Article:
A Mini-Keukenhof in Iran with Dutch tulip bulbs
With 2.1 million tulips planted in just over 3 hectares, the ‘Kondor village laleh (tulip) festival’, at just one hour drive of Teheran, has become a tourist attraction on its own for its multicolored tulips carpeting the rocky hilltops. A man by the name of Mr. Pahlevani, meaning ‘hero’ in Persian, has designed and planted the majestic-looking tulip fields with the assistance of local villagers at a cost of approximately 400,000 Euros.
Indigenous to an area stretching from South-East Europe all the way to western China, wild tulips are found in abundance in the Iranian Zagros mountain range. It was cultivated as far back as the tenth century in Iranian plains and hilltops from mid-March onwards. The name ‘tulip’ is thought to derive from the Persian word for turban although it also signifies the color red.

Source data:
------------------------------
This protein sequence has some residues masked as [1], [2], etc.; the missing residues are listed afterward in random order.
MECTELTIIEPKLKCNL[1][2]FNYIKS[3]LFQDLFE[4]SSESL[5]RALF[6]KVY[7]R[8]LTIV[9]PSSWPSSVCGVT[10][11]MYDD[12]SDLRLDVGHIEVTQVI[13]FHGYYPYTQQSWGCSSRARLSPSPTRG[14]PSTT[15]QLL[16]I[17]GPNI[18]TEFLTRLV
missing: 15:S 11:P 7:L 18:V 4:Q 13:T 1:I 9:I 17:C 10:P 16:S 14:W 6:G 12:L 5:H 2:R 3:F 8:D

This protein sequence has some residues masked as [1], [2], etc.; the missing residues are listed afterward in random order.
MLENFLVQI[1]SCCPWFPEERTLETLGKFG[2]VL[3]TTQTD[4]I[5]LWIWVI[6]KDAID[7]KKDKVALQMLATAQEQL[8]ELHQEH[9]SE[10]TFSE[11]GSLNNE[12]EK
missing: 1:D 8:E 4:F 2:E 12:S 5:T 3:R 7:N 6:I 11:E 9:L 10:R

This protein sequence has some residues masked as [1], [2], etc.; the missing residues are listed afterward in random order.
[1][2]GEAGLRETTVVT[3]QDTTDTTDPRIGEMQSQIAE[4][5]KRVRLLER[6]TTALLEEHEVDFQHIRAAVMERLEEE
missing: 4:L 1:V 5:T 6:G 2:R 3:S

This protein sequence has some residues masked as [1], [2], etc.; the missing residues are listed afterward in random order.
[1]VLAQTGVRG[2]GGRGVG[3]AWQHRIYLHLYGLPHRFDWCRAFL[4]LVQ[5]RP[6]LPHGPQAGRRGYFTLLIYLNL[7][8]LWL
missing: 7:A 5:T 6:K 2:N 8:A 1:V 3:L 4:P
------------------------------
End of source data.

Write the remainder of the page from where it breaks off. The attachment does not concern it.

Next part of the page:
Belonging to the lily family, Liliacea, tulip’s history goes back centuries in Iran, and according to one account was first introduced to Europe in 1576 by European diplomats after being spotted in Ottoman royal court. They were rapidly introduced into Europe and became a frenzied commodity during Tulip mania in the 17th century. Tulips have become associated with the Netherlands, the major producer for world markets, ever since.
The flower festival Keukenhof in the Netherlands is an annual event in the spring, attracting over 1.5 million visitors in 8 weeks time. Due to Covid-19 epidemic this year it has been open online for all to enjoy.